Martin Hopkinson is the skipper of Three Sisters, a boat charter business running wildlife, sightseeing and fishing trips out to sea from his home village of Staithes in the North York Moors National Park
My family moved to Staithes from Bradford when I was around 11 years old. We’d previously been to the fishing village on holiday and at that young age I thought it was a brilliant place to be.
I was always involved with fishing and by the time I was 18 I was working on a commercial boat with my brother. Like many other Staithes fishermen, I also became a member of the RNLI inshore lifeboat team which operates from the village. For the majority of the 30 years I was a crew member and helmsman on-board the lifeboat. Then in the last few years I’ve become part of the shore-based team while also running our Three Sisters boat trips.
For me, while Staithes is now much more reliant on visitors, the village still retains a great sense of community and there’s always somebody working down in the harbour.
"Between Runswick Bay and Kettleness, the coastline is fantastic and even after all these years I still never grow tired of it"
The coastline is fantastic particularly the stretch between Runswick Bay and Kettleness, and even after all these years I still never grow tired of it. Being out on the sea gives you a totally different perspective of the coast. Once you know a bit of the history you can see how the cliff faces were shaped by the mining of shale centuries ago for the production of alum which was used in the textile industry to fix dyes.
Nowadays there’s also more sea life, above and below water, particularly dolphins and minke whales which we wouldn’t have seen ten years’ ago. It’s part of the reason why we invested in some underwater cameras so that people can enjoy spotting what’s under the boat from the deck while we’re out at sea.
One of my favourite spots on land is on the Cleveland Way at Quarry Banks, midway between Staithes and Port Mulgrave. From the headland here you have great views in each direction and there’s something special about seeing the contrast between the industrial landscape of Teesside in the distance with the natural wildness of the coastline nearby.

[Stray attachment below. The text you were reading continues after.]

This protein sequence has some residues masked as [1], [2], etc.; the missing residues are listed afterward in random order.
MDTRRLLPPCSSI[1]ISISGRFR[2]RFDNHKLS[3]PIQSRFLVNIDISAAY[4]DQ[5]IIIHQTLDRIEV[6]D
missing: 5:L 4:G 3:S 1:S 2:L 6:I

Ian Berry is the owner of the Long Barn, a luxury large self-catering holiday home at Town End Farm, Appleton le Moors in the North York Moors
I moved into Town End Farm with my wife Jackie on “D Day” in 2013. Our solicitor chose that date given the momentous occasion it was for us in selling up all we had and then setting up our own business in our fifties. The Grade 2 listed barns and house needed significant renovations and we needed planning permission as well as the blessing of the conservation officers.
Our initial search area was huge as we wanted to find the right property in the best location. We knew straight away that Town End Farm was “the one”. It was only afterwards that we realised, almost by accident, we had stumbled upon such a beautiful area, perfect for our fledging business.
We love the North York Moors for its big skies and the spectacularly varied countryside from the moorlands and dales through to the coast. However, it’s the people that make it truly special. From the start we were welcomed with open arms by our village community, even if some thought we were bonkers to take on such a huge renovation project. Many helped us out personally during the build. Like the time the biomass boiler was delivered early with no tail lift, and our neighbour helped us manoeuvre it onto site! A decade on, our business is thriving and we feel completely part of the local community.
We love running the Long Barn. We’ve set it up as a luxury self-catering holiday barn with seven ensuite bedrooms for groups of up to 14. The barn has hosted many family gatherings, big birthday celebrations and reunions of friends. Our guests have spanned all ages—from nine weeks to 90 years old—and it is lovely to be able to recommend so many local places and businesses whether it’s a chef cooking a special meal or a café selling the best cakes.
Our favourite spot has to be our village, Appleton le Moors, with its medieval layout making it an intriguing spot. The village has real heart and with the Moors Inn pub providing a warm welcome, a Reading Room holding talks and exhibitions, and, of course, the wonderful walks from our front door, we feel very much at home here.